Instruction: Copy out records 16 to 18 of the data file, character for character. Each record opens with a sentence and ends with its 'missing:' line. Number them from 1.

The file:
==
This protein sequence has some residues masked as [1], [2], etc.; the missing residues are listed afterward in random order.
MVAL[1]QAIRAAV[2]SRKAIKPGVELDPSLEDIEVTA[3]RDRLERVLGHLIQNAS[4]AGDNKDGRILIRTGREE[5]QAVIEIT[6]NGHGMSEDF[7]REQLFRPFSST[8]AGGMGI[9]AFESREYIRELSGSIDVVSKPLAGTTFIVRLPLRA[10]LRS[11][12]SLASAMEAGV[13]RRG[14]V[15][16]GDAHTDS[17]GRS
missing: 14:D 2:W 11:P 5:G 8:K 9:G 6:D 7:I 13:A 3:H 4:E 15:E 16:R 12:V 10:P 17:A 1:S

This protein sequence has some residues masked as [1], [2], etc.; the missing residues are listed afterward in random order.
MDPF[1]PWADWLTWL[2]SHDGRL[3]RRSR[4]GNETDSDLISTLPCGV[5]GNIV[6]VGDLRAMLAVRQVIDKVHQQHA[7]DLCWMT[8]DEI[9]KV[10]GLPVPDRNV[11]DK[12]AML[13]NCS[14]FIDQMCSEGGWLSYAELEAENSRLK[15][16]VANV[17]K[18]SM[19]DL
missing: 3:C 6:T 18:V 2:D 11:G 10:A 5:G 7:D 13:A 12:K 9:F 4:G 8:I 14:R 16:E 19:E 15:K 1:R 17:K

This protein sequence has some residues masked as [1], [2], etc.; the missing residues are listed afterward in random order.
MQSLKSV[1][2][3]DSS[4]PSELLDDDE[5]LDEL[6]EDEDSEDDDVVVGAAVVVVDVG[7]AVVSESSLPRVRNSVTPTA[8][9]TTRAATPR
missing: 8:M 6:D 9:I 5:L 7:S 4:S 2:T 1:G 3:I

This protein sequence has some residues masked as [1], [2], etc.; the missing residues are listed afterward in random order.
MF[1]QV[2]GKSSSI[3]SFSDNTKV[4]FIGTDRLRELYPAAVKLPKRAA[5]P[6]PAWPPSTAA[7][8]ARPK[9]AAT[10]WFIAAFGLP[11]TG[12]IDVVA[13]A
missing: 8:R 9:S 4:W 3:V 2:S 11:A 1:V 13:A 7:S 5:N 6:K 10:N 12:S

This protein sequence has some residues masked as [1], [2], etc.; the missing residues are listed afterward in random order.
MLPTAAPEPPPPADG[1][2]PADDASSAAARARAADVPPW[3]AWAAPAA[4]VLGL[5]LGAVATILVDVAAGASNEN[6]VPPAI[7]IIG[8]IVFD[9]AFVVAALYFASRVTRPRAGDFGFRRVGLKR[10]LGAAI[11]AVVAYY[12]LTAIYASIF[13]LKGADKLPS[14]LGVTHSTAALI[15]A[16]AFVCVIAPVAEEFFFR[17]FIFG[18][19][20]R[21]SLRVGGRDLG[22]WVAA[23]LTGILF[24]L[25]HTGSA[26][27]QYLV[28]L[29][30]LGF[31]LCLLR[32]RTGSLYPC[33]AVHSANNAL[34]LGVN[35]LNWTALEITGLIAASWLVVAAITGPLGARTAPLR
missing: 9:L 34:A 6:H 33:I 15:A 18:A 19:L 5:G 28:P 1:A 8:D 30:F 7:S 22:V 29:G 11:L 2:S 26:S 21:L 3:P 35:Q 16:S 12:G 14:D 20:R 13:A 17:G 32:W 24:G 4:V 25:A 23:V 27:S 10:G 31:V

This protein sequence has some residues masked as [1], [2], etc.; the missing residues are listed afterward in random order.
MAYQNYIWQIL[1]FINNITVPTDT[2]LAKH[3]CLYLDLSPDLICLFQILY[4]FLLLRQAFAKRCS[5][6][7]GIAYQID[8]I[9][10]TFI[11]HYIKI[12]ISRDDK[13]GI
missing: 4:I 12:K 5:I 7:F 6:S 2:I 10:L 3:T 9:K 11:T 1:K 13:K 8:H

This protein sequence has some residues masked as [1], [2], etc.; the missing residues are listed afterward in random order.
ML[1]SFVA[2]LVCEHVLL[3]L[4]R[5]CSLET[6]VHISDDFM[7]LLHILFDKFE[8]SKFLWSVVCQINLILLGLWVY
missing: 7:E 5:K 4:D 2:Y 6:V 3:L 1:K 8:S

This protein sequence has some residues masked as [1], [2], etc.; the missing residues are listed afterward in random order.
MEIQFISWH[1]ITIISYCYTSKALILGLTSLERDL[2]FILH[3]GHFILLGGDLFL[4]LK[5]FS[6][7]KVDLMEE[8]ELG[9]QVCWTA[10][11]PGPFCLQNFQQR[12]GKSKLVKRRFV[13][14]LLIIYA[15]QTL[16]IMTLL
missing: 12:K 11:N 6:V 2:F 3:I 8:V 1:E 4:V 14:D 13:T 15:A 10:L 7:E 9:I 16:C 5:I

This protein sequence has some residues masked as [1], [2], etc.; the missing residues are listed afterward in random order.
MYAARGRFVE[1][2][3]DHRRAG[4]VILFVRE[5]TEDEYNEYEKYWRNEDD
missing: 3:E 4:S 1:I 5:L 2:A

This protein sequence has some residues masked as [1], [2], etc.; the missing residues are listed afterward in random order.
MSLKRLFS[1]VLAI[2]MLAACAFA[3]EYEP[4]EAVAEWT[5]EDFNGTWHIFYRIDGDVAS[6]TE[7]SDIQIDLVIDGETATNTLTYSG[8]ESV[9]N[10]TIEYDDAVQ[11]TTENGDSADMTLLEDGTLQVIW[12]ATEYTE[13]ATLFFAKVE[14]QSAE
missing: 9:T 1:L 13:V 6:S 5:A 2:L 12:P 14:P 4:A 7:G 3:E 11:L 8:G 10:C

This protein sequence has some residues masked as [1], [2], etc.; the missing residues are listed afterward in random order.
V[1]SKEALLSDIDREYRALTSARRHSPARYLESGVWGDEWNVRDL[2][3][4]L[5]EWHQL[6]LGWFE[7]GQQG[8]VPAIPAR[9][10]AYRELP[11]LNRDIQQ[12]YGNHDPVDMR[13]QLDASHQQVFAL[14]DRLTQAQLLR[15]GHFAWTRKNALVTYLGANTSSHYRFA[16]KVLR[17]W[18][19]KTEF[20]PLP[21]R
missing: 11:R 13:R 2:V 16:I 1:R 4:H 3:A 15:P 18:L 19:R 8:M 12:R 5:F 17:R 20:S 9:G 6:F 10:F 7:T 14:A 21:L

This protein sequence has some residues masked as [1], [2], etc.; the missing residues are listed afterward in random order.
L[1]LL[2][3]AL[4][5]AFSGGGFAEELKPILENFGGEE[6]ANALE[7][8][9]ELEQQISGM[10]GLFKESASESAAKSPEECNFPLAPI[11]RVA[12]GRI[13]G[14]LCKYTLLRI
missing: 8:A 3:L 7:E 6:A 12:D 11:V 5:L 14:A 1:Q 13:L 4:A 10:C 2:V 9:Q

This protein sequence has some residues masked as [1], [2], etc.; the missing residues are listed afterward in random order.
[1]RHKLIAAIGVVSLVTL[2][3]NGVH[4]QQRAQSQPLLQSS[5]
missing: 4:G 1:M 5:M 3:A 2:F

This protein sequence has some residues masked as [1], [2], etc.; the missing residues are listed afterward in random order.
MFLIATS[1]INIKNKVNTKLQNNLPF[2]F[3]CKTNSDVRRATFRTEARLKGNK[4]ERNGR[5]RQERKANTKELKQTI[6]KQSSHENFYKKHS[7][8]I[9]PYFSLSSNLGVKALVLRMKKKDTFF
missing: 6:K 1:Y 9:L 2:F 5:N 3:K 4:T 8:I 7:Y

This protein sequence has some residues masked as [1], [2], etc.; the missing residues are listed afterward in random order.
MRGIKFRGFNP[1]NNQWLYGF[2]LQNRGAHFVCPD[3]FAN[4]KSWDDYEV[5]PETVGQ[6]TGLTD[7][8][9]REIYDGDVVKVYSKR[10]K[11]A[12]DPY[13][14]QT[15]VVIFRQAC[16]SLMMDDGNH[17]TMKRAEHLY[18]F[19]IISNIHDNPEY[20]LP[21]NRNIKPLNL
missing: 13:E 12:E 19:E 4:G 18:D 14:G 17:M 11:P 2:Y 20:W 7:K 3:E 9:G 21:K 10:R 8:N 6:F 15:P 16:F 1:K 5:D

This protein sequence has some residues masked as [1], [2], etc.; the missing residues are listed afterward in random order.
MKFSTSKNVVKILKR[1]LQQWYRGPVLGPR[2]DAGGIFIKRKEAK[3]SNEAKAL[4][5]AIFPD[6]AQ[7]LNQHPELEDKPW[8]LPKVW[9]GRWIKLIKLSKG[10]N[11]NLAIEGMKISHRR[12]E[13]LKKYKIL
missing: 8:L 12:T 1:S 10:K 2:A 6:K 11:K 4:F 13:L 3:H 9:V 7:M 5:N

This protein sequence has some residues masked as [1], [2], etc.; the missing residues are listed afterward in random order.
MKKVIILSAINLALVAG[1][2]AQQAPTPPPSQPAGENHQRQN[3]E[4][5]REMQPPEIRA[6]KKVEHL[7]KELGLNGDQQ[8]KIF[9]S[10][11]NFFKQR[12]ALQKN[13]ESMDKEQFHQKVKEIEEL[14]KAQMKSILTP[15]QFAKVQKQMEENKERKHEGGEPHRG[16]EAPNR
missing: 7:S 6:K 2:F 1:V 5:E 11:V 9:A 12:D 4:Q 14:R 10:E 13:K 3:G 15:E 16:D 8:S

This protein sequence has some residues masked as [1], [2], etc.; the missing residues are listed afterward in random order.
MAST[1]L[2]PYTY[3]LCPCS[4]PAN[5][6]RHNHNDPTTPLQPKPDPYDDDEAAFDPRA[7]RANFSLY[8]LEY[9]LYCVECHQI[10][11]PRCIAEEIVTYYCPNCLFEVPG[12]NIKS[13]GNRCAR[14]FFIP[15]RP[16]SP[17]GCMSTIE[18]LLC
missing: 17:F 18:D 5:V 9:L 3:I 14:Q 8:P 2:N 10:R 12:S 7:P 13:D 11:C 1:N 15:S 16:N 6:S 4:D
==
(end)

This protein sequence has some residues masked as [1], [2], etc.; the missing residues are listed afterward in random order.
MKFSTSKNVVKILKR[1]LQQWYRGPVLGPR[2]DAGGIFIKRKEAK[3]SNEAKAL[4][5]AIFPD[6]AQ[7]LNQHPELEDKPW[8]LPKVW[9]GRWIKLIKLSKG[10]N[11]NLAIEGMKISHRR[12]E[13]LKKYKIL
missing: 8:L 12:T 1:S 10:K 2:A 6:K 11:K 4:F 13:L 3:H 9:V 7:M 5:N

This protein sequence has some residues masked as [1], [2], etc.; the missing residues are listed afterward in random order.
MKKVIILSAINLALVAG[1][2]AQQAPTPPPSQPAGENHQRQN[3]E[4][5]REMQPPEIRA[6]KKVEHL[7]KELGLNGDQQ[8]KIF[9]S[10][11]NFFKQR[12]ALQKN[13]ESMDKEQFHQKVKEIEEL[14]KAQMKSILTP[15]QFAKVQKQMEENKERKHEGGEPHRG[16]EAPNR
missing: 7:S 6:K 2:F 1:V 5:E 11:V 9:A 12:D 4:Q 14:R 10:E 13:K 3:G 15:E 16:D 8:S

This protein sequence has some residues masked as [1], [2], etc.; the missing residues are listed afterward in random order.
MAST[1]L[2]PYTY[3]LCPCS[4]PAN[5][6]RHNHNDPTTPLQPKPDPYDDDEAAFDPRA[7]RANFSLY[8]LEY[9]LYCVECHQI[10][11]PRCIAEEIVTYYCPNCLFEVPG[12]NIKS[13]GNRCAR[14]FFIP[15]RP[16]SP[17]GCMSTIE[18]LLC
missing: 17:F 18:D 5:V 9:L 3:I 14:Q 8:P 2:N 10:R 12:S 7:P 13:D 11:C 1:N 15:S 16:N 6:S 4:D